Algorithm Identifies Women at Risk of Ovarian Cancer

August 01, 1996

PHILADELPHIA--New computer software is using an investigational algorithm to translate serial CA 125 values and other risk factors into a single number showing a postmenopausal women's risk of developing ovarian cancer, Steven J. Skates, PhD, assistant professor of medicine and biostatistics, Harvard Medical School, said at his American Society of Clinical Oncology poster presentation.

Three Million a Year Die From Tobacco-Related Causes

August 01, 1996

BETHESDA, Md--Although there is some "good news" on the tobacco front--lung cancer deaths have declined in one US demographic group--the bad news continues to pour in from all over the globe, an NCI official told a symposium sponsored by NCI and the American Society of Clinical Oncology (ASCO).

Marketing of Cancer Services Must Include All Payer Modalities

August 01, 1996

SAN DIEGO--Today when almost all payment and delivery models co-exist in every market, marketing approaches to cancer care services must respond to all payer models, including managed care and fee-for-service, said Karen M. Gilden, a senior consulting associate with Oncol-ogy Associates, Inc., Warrenton, Va, and the editor of Cancer Management.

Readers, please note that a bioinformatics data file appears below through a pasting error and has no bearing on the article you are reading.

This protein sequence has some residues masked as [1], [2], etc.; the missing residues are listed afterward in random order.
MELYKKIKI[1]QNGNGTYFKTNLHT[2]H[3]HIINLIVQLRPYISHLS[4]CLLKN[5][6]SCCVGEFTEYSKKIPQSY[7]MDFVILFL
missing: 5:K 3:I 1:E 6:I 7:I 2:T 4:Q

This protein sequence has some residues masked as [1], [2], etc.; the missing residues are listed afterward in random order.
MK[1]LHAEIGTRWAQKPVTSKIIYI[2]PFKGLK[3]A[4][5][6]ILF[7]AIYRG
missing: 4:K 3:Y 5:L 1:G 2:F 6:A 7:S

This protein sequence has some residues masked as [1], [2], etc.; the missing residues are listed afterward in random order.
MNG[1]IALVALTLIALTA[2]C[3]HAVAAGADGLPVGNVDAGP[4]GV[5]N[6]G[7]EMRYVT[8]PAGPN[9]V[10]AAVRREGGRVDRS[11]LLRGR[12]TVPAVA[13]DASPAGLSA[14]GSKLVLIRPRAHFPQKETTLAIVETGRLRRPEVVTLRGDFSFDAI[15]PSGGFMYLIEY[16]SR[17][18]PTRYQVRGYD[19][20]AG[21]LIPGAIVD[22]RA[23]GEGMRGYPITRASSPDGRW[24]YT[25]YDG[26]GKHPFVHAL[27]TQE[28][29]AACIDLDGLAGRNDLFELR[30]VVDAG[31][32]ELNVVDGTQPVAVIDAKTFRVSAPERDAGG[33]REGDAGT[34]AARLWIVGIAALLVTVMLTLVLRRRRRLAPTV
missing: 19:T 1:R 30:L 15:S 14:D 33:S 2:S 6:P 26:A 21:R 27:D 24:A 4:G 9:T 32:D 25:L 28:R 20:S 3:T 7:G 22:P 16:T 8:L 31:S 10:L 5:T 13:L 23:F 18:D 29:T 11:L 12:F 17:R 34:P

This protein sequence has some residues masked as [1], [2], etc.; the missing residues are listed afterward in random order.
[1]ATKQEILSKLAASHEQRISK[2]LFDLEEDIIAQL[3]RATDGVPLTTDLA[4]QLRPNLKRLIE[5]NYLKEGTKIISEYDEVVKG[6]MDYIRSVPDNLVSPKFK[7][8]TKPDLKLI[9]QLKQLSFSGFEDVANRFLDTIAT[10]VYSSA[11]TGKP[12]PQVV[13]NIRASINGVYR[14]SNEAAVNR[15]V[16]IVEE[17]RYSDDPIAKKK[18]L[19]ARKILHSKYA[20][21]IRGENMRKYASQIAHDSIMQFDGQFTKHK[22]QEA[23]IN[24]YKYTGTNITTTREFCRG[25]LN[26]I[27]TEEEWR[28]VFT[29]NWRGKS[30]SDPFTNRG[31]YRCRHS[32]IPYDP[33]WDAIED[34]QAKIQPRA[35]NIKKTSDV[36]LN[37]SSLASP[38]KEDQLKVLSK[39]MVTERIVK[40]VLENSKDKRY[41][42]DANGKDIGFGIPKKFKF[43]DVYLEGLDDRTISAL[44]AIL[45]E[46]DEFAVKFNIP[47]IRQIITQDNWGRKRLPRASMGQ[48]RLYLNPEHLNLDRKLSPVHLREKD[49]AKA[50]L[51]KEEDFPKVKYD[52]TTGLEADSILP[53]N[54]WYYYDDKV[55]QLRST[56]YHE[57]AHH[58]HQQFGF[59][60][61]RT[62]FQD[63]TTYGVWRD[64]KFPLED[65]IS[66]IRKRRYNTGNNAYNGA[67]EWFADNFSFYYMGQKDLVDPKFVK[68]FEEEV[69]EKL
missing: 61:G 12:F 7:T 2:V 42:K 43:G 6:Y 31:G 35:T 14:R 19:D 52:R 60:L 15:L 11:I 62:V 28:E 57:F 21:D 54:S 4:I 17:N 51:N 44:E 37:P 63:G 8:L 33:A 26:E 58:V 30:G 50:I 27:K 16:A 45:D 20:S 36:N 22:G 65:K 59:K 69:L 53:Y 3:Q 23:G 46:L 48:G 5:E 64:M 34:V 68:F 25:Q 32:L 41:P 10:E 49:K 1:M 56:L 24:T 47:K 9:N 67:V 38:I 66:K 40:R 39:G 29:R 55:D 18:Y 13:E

Dr. Kessler Corrects Misapprehension That The FDA Cannot Regulate Tobacco Products

August 01, 1996

BETHESDA, Md--Many people believe that the law under which the FDA regulates foods, drugs, devices, and cosmetics contains an exception for tobacco, but FDA Commissioner David A. Kessler, MD, told a symposium on tobacco addiction that this is not so, and that his agency plans to forge ahead with its proposed regulations.

New Surgical Techniques May Reduce Impotence, Incontinence

August 01, 1996

ORLANDO--Impotence and incontinence, the radical prostatectomy complications that patients fear most, can be reduced through simple modifications in surgical technique without compromising cancer control, according to two reports presented at the American Urological Association's 91st annual meeting.

NCI Says Long-Awaited Long Island Breast Cancer Study Now Underway

August 01, 1996